The gaming experience is as you would expect with any high-quality mechanical keyboard, which is obviously a good thing. Typing is a breeze too. This one is a very simple keyboard which comes with no macros, no software and no USB pass-through.
3. Logitech G413
Logitech’s G413 is a mid-range gaming keyboard that is packed with a host of competitive features such as a sturdy design and a brilliant set of key switches. It is one of the best-lookingkeyboards you can buy in the mid-range price segment. It comes with a brushed aluminium finish and a borderless design, which means the keys stand out from the top of the chassis. It features a USB passthrough at the back, and in terms of layout, its pretty standard stuff.
Logitech has chosen to use its own Romer-G key switches here. And while this might be a disappointment for most Cherry fans, some might be impressed by the unique characteristics of the Romer-G. They offer the ideal mix of comfort, responsiveness and clacky-ness which make this keyboard a great choice for both work and play.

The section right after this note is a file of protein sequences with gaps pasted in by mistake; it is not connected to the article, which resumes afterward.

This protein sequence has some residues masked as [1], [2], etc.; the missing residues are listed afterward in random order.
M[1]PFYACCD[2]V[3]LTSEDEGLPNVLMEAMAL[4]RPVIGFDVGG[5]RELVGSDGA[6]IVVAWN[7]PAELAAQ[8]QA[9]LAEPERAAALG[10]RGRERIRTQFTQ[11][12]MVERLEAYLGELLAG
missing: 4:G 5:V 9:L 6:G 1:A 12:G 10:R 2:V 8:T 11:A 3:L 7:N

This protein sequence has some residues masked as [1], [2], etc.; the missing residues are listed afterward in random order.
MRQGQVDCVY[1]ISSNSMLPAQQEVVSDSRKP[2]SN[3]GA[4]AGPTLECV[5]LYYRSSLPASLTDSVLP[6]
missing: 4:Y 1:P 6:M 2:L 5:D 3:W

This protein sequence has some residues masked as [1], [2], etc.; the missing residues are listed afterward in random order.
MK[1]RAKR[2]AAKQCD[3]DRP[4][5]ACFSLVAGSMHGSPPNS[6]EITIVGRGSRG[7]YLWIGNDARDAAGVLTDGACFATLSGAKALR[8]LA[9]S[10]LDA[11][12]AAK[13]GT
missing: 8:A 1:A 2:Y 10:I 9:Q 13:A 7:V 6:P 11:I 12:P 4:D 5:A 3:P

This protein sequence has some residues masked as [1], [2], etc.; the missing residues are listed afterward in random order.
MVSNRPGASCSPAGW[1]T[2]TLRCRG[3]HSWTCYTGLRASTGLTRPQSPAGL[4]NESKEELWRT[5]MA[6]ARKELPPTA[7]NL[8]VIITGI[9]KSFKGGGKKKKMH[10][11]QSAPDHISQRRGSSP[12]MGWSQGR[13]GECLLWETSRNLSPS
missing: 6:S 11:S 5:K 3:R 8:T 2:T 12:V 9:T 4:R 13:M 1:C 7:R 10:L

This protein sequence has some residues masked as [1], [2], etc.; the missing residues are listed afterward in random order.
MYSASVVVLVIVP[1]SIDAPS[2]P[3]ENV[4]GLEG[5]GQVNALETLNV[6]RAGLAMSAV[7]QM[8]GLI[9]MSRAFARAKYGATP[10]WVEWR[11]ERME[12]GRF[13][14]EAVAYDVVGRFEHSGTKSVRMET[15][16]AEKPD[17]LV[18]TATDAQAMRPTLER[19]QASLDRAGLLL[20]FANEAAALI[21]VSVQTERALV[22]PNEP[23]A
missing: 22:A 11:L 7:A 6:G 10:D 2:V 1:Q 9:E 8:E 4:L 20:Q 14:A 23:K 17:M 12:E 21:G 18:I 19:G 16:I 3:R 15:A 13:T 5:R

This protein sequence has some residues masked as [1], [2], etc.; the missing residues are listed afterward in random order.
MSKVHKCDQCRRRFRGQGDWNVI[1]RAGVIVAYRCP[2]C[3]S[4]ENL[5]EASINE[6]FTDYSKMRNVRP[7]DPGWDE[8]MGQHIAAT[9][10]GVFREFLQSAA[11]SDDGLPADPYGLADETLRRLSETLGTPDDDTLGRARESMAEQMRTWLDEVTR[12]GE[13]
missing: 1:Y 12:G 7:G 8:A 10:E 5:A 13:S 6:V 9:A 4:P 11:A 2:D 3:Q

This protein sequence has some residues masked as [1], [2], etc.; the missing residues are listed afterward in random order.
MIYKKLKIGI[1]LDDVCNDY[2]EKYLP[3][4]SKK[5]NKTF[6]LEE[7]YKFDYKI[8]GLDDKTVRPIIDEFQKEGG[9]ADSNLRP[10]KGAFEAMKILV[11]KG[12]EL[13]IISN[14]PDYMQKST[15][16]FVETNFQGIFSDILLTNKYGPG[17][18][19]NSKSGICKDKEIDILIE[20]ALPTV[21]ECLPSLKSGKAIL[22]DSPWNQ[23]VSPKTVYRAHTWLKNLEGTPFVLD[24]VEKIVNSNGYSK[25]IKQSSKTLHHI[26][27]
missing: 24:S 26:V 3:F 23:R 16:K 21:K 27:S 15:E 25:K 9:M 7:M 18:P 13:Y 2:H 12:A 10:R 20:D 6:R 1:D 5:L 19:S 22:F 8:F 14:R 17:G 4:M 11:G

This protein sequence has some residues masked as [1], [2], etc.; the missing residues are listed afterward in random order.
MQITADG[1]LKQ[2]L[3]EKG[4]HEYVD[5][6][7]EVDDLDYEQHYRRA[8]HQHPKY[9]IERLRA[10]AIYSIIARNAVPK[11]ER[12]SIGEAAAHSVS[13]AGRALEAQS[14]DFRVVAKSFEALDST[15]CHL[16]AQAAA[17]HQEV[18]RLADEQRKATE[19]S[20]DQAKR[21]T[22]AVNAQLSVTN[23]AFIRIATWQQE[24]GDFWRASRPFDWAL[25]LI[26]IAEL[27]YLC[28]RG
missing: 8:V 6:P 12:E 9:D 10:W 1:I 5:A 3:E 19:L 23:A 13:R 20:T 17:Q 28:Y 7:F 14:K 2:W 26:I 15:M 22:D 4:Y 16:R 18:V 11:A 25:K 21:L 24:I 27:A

4. Corsair K68
The Corsair K68 is a well-priced, superior quality gaming keyboard with lots to enjoy in the looks department and just as much to relish in the performance department. It features a straightforward design with a boxy-shaped main body of the keyboard that feels super sturdy. There are some sharp corners around the face along with smooth curves around the base.
The Corsair K68 never hitches, never keeps a key triggered after you have let off, or releases a key you are still holding down throughout play sessions. Both the gaming and typing experience are wholly satisfactory. The K68 is an excellent pick because it offers a similar package to what its competitors do while coming in at a lower price.
5. HyperX Alloy Elite